The tragedy of 9/11 transformed the Muslim American community in many ways. Muslims learned to communicate with the media, to defend Islam in the face of sweeping generalizations, and to develop alliances across religious lines. At the same time, Muslims underwent internal change as well: for too long, they had focused on themselves and their little worlds of home, work, and mosque. With their country threatened and their religion maligned, they began to assess what it means to be Muslim Americans
On a recent trip to the United States, Dr. Tariq Ramadan, a leading European Muslim intellectual, referred to this transformation as he discussed the long road Muslims in America have traveled: from the initial immigrant urge to shelter oneself from the alien culture surrounding them to a sense of belonging. He said, “We need now to understand that, after 30 years, from protection we have to come to contribution. Our best protection in this country will be our gifts to this country. So ask yourselves, what kind of contribution are we making?”
This sort of collective analysis has led many Muslims to reaffirm their ties to the United States, and work towards alleviating poverty, abuse, and hunger on a grassroots level. Indeed, helping others in need is one of the cornerstones of Islamic teachings. In the Quran, God states, “Worship God; join nothing with Him. Be good to your parents, to relatives, to orphans, to the needy, to neighbors near and far, to travelers in need…” (4:36) Prophet Muhammad, peace be upon him, has said, “Which actions are most excellent? To gladden the heart of human beings, to feed the hungry, to help the afflicted, to lighten the sorrow of the sorrowful, and to remove the sufferings of the injured.”
Here are some ways in which Muslim Americans are contributing domestically to important causes, often working in collaboration with non-Muslim organizations devoted to the same issues.
Muslims provide humanitarian assistance locally and nationally through a variety of organizations. These include financial assistance, free medical clinics, distribution of school supplies, as well as disaster relief.
In addition, they actively work to alleviate the impact of natural disasters. Over the years, they have responded to various emergencies such as hurricanes and tornadoes, including Katrina and Irene. They also support refugees ravaged from war settling in the United States. Many also run family counseling services and campaign against domestic violence.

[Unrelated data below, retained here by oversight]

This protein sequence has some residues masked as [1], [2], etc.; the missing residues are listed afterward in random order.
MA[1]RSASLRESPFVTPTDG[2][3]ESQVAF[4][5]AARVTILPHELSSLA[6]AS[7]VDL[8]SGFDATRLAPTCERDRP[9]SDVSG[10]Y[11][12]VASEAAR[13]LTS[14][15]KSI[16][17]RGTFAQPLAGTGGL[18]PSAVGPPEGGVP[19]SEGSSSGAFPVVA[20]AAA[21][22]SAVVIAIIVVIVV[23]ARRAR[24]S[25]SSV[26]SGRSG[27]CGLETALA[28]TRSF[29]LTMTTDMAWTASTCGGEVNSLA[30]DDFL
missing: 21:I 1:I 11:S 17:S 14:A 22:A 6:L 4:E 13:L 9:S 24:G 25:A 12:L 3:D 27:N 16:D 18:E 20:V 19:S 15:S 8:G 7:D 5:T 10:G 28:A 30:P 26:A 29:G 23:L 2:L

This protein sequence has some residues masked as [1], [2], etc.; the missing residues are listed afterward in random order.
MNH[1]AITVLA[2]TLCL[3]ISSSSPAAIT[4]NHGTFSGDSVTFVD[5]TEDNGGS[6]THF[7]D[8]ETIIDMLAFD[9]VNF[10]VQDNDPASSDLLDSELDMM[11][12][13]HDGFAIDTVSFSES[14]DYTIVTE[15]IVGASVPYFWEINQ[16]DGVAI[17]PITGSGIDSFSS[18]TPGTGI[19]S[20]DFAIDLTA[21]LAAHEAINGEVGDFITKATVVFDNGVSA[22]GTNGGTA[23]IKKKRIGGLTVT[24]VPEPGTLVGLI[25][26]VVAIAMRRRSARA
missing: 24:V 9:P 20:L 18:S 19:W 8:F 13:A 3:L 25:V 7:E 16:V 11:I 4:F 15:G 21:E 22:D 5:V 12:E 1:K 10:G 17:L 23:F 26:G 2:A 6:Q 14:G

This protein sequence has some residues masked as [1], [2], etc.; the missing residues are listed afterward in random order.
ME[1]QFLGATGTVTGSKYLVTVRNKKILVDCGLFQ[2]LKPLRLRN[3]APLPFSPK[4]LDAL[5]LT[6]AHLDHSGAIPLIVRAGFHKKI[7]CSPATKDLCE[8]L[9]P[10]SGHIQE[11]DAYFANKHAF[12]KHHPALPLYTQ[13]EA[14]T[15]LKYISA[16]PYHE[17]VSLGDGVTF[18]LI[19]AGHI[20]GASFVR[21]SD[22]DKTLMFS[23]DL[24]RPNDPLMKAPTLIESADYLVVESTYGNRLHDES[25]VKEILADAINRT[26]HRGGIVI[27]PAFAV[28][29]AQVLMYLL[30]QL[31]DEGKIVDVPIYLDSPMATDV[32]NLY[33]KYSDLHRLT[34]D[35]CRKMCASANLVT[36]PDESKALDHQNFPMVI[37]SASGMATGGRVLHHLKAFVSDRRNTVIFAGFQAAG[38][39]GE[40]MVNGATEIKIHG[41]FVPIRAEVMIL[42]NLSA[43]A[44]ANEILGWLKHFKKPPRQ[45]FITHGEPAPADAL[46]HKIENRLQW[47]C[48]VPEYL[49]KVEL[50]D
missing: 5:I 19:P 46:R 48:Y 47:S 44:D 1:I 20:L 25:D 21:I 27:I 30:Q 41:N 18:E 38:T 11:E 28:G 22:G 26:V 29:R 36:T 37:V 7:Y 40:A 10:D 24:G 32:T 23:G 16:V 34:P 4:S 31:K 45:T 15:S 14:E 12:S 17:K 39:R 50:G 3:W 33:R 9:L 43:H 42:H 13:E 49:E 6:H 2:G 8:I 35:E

Some Muslim organizations across the United States have initiated shelters. They are tackling domestic abuse and providing a haven for suffering women and children. They offer temporary housing and aim to make women self-sufficient by helping them get driver’s licenses and look for job opportunities. These shelters enable Muslim women to observe their religion without critique, which involves places to pray and food which is prepared according to Islamic rites. At the same time, they welcome women and children of all religions, ethnicities, and races.
Muslim organizations have operated food banks and distributed free meals to the impoverished for years, irrespective of religion, ethnicity, and race. Whether it is lunch boxes or hot meals, Muslims strive towards feeding the needy and homeless. Some groups have also initiated mobile meals, feeding up to a 1000 families a month. On the occasion of Eid-ul-Adha (a Muslim holy day), meat is also donated to the poor. Now, Muslims are beginning to work towards full time soup kitchens. Several initiatives have been undertaken in this regard, with Muslim youth actively involved in this cause.
Overall, the Muslim American community continues to contribute to various important social causes across the United States. Admittedly, they are doing so on a limited scale, but we hope that with time and experience, they will expand their network of support for the impoverished – in doing so, giving back to their country in meaningful and tangible ways.